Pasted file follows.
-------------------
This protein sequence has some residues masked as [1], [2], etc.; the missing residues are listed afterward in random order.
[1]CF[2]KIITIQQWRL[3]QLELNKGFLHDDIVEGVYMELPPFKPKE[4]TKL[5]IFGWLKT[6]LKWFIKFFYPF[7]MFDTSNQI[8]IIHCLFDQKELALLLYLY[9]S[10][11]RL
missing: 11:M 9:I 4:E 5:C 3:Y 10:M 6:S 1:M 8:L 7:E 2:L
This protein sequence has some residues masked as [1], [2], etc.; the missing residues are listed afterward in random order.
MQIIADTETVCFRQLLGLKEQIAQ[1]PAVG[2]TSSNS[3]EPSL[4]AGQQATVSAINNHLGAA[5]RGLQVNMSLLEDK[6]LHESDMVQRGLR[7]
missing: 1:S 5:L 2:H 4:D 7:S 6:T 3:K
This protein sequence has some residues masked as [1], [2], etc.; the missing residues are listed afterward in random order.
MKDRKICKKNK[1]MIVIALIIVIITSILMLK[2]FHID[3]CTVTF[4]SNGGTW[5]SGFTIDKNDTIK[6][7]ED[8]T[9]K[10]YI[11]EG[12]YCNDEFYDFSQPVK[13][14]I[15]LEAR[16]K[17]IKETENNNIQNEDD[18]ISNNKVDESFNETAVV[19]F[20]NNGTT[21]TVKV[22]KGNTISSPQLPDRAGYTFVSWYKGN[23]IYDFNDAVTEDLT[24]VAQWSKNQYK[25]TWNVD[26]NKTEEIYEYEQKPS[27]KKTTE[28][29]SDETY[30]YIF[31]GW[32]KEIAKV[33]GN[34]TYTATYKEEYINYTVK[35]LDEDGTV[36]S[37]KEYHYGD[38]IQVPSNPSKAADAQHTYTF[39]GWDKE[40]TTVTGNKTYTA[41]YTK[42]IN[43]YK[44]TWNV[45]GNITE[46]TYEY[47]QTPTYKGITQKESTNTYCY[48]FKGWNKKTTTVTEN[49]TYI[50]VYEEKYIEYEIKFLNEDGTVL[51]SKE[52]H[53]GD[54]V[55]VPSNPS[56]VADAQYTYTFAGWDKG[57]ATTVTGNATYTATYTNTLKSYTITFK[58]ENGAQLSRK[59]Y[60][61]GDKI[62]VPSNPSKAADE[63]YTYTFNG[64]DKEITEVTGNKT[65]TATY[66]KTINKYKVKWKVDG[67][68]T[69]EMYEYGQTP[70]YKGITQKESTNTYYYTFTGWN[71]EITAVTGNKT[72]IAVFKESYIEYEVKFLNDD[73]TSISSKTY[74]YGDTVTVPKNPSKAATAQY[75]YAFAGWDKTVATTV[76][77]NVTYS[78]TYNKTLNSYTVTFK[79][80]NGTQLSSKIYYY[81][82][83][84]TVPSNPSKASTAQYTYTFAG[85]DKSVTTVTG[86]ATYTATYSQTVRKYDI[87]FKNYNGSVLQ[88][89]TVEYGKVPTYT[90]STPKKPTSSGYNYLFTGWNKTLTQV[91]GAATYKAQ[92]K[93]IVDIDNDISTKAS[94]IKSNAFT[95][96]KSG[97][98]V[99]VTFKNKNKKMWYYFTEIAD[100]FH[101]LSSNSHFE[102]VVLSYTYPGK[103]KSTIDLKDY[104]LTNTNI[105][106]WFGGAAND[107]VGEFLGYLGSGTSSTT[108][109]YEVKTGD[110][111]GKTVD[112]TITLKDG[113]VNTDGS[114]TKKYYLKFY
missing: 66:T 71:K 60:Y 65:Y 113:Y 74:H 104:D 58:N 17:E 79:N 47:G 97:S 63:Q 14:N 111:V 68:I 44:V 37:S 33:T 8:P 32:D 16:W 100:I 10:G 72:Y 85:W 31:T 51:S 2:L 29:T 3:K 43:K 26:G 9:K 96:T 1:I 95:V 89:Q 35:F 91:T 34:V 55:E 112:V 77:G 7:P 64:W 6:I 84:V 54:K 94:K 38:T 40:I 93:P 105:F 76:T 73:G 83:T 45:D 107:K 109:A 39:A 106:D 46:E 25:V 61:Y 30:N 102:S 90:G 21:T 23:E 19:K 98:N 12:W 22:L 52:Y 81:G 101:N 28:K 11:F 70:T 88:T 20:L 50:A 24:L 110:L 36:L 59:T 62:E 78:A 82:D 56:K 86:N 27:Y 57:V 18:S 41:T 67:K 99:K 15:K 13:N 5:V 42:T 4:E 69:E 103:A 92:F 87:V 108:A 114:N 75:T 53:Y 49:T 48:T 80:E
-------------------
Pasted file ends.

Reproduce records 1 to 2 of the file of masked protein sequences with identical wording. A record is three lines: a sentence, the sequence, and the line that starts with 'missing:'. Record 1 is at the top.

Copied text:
This protein sequence has some residues masked as [1], [2], etc.; the missing residues are listed afterward in random order.
[1]CF[2]KIITIQQWRL[3]QLELNKGFLHDDIVEGVYMELPPFKPKE[4]TKL[5]IFGWLKT[6]LKWFIKFFYPF[7]MFDTSNQI[8]IIHCLFDQKELALLLYLY[9]S[10][11]RL
missing: 11:M 9:I 4:E 5:C 3:Y 10:M 6:S 1:M 8:L 7:E 2:L
This protein sequence has some residues masked as [1], [2], etc.; the missing residues are listed afterward in random order.
MQIIADTETVCFRQLLGLKEQIAQ[1]PAVG[2]TSSNS[3]EPSL[4]AGQQATVSAINNHLGAA[5]RGLQVNMSLLEDK[6]LHESDMVQRGLR[7]
missing: 1:S 5:L 2:H 4:D 7:S 6:T 3:K